The Persian collection is completed with one 17th-century “Polonaise” carpet from Isfahan; beautifully illuminated Qurʾān pages from the 11th to 14th century; a few illustrated manuscripts; and many detached miniatures, including folios from Manāfeʿ al-ḥayawān, small Šāh-nāma manuscripts, and the dispersed 14th-century “Demotte” Šāh-nāma (q.v.).
The Jewish National Library of Jerusalem. This library houses the art of the book, which holds thirteen illustrated manuscripts from Iran: eight from the 15th to the 17th centuries, and five from the Qajar period.
Bible Lands Museum, Jerusalem, Guide to the Collection, Jerusalem, 2002.
Naʿma Brosh, Biblical Stories in Islamic Painting, Jerusalem, 1991.
Idem. “Glass in the Islamic Period,” in Museon Yisrael, Ancient Glass in the Israel Museum: The Eliahu Dobkin Collection and Other Gifts, Jerusalem, 2003, pp. 319-80.
Rachel Hasson, Early Islamic Jewellery, Jerusalem, 1987.
Idem, Later Islamic Jewellery, Jerusalem 1987.
Idem, Masterworks from the Collections of the L. A. Museum for Islamic Art, Jerusalem, 2000.
P. Kletter, I. Ziffer, and O. Segal, “A Ryton with a Human Face from the Persian Period at Tel Ya’oz,” Qadmoniot 34, 2001, pp. 49-52 (in Hebrew).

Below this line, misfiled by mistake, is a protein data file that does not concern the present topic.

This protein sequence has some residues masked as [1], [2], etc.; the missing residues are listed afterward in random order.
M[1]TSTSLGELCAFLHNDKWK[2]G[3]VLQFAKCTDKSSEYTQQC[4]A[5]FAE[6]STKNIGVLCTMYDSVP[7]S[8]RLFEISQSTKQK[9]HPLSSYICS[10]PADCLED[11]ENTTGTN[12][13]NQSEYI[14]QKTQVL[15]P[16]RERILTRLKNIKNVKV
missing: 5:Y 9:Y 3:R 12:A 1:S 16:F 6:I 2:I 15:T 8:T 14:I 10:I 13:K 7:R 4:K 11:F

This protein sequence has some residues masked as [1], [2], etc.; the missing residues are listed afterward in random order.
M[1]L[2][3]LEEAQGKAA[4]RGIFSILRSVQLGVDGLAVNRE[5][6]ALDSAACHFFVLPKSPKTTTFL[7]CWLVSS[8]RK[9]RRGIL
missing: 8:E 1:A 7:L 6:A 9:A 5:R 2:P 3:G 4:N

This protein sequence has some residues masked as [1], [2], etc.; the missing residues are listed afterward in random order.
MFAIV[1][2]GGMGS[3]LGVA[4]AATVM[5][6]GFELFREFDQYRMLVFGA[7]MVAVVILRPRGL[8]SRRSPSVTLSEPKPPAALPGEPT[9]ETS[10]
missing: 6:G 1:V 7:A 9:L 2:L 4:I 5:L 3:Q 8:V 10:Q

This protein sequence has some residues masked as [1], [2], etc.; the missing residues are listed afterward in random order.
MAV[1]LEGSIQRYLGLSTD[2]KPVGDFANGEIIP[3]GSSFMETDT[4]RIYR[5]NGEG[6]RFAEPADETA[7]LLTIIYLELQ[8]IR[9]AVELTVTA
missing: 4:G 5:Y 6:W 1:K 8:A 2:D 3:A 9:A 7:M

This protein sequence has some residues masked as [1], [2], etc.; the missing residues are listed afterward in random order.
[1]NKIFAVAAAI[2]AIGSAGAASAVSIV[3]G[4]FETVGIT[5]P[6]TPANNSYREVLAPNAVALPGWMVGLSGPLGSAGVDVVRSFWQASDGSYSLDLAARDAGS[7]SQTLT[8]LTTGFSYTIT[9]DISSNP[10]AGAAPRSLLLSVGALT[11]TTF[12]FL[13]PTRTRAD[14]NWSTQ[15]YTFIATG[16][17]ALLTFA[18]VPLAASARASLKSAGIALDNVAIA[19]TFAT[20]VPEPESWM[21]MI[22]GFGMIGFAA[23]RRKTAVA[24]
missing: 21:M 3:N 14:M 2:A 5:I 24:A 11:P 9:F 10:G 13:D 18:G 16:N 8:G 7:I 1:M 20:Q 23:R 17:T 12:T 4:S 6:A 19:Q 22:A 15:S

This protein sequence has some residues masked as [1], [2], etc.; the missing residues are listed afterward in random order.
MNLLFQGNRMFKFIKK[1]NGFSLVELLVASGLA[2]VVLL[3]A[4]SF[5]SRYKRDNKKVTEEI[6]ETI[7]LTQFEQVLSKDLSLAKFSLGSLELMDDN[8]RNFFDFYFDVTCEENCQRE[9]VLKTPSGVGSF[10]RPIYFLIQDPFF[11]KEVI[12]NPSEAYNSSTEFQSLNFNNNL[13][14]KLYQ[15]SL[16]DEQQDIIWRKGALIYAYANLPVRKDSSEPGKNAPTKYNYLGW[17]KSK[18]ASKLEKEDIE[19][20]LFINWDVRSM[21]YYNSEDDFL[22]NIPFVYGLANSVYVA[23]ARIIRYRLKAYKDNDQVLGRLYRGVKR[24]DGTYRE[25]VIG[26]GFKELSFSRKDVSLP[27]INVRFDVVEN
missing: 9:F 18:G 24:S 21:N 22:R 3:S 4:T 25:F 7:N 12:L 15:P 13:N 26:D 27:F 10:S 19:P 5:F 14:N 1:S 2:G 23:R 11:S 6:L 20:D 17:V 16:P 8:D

Rivka Merhav, ed., A Glimpse into the Past: the Joseph Ternbach Collection: Israel Museum Catalogue no. 218, Jerusalem, 1981.
Rachel Milstein, Islamic Painting in the Israel Museum, Jerusalem, 1984.
Vera Basch Moreen, Miniature Paintings in Judeo-Persian Manuscripts, Cincinnati, 1985.
Joseph Naveh and Shaul Shaked, Amulets and Magic Bowls: Aramaic Incantations of Late Antiquity, Jerusalem, 1998.
Arthur Upham Pope and Phyllis Ackerman, A Survey of Persian Art from Prehistoric Times to the Present, 4 vols., London, 1938-39; 3rd ed. in 16 vols., Tehran, 1977.
Shalom Sabar, Ketubba: The Art of the Jewish Marriage Contract, New York, 2000.
Hana Taragan, “The ‘Speaking’ Inkwell from Khorasan: Object as ‘Words’ in Iranian Medieval Metalwork,” Muqarnas 25, 2005, pp. 27-42.
Joan Goodnick Westenholz and Matthew W. Stolper, “A Stone Jar with Inscriptions of Darius I in Four Languages,” in Arta 2002.005, Achemenet November 2002.
Originally Published: December 15, 2007
Last Updated: April 5, 2012
This article is available in print.
Vol. XIV, Fasc. 3, pp. 238-240